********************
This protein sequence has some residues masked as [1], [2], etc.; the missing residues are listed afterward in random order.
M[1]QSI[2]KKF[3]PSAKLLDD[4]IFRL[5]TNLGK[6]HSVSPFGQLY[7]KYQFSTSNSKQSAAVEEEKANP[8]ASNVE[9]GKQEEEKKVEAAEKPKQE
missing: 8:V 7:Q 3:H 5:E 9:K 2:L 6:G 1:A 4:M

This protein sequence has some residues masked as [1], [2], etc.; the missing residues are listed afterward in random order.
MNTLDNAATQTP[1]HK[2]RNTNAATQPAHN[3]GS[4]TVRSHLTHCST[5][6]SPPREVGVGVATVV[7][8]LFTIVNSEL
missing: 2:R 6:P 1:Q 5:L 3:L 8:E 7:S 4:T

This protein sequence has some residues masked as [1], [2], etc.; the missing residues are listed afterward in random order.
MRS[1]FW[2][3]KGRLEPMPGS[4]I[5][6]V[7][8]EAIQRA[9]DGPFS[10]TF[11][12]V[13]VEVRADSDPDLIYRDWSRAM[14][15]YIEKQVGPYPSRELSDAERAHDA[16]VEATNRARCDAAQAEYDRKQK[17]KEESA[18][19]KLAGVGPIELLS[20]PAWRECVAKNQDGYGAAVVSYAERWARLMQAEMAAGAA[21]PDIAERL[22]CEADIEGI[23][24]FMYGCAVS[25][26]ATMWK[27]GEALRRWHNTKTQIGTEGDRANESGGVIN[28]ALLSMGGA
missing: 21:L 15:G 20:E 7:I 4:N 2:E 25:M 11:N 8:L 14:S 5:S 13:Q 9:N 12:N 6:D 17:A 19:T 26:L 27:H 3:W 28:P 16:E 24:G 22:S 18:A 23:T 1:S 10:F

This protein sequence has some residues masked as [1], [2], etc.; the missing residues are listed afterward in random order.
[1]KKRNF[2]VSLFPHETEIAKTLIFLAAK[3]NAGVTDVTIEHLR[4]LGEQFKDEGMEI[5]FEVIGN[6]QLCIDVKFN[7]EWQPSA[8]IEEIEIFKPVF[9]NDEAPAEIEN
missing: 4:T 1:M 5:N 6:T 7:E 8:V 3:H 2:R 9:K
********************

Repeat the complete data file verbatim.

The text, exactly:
This protein sequence has some residues masked as [1], [2], etc.; the missing residues are listed afterward in random order.
M[1]QSI[2]KKF[3]PSAKLLDD[4]IFRL[5]TNLGK[6]HSVSPFGQLY[7]KYQFSTSNSKQSAAVEEEKANP[8]ASNVE[9]GKQEEEKKVEAAEKPKQE
missing: 8:V 7:Q 3:H 5:E 9:K 2:L 6:G 1:A 4:M

This protein sequence has some residues masked as [1], [2], etc.; the missing residues are listed afterward in random order.
MNTLDNAATQTP[1]HK[2]RNTNAATQPAHN[3]GS[4]TVRSHLTHCST[5][6]SPPREVGVGVATVV[7][8]LFTIVNSEL
missing: 2:R 6:P 1:Q 5:L 3:L 8:E 7:S 4:T

This protein sequence has some residues masked as [1], [2], etc.; the missing residues are listed afterward in random order.
MRS[1]FW[2][3]KGRLEPMPGS[4]I[5][6]V[7][8]EAIQRA[9]DGPFS[10]TF[11][12]V[13]VEVRADSDPDLIYRDWSRAM[14][15]YIEKQVGPYPSRELSDAERAHDA[16]VEATNRARCDAAQAEYDRKQK[17]KEESA[18][19]KLAGVGPIELLS[20]PAWRECVAKNQDGYGAAVVSYAERWARLMQAEMAAGAA[21]PDIAERL[22]CEADIEGI[23][24]FMYGCAVS[25][26]ATMWK[27]GEALRRWHNTKTQIGTEGDRANESGGVIN[28]ALLSMGGA
missing: 21:L 15:G 20:E 7:I 4:N 2:E 25:M 11:N 8:L 14:S 5:S 13:Q 9:N 12:N 6:D 17:A 19:T 26:L 27:H 3:W 28:P 16:E 24:G 22:S 18:A 23:T 1:S 10:F

This protein sequence has some residues masked as [1], [2], etc.; the missing residues are listed afterward in random order.
[1]KKRNF[2]VSLFPHETEIAKTLIFLAAK[3]NAGVTDVTIEHLR[4]LGEQFKDEGMEI[5]FEVIGN[6]QLCIDVKFN[7]EWQPSA[8]IEEIEIFKPVF[9]NDEAPAEIEN
missing: 4:T 1:M 5:N 6:T 7:E 8:V 3:H 2:R 9:K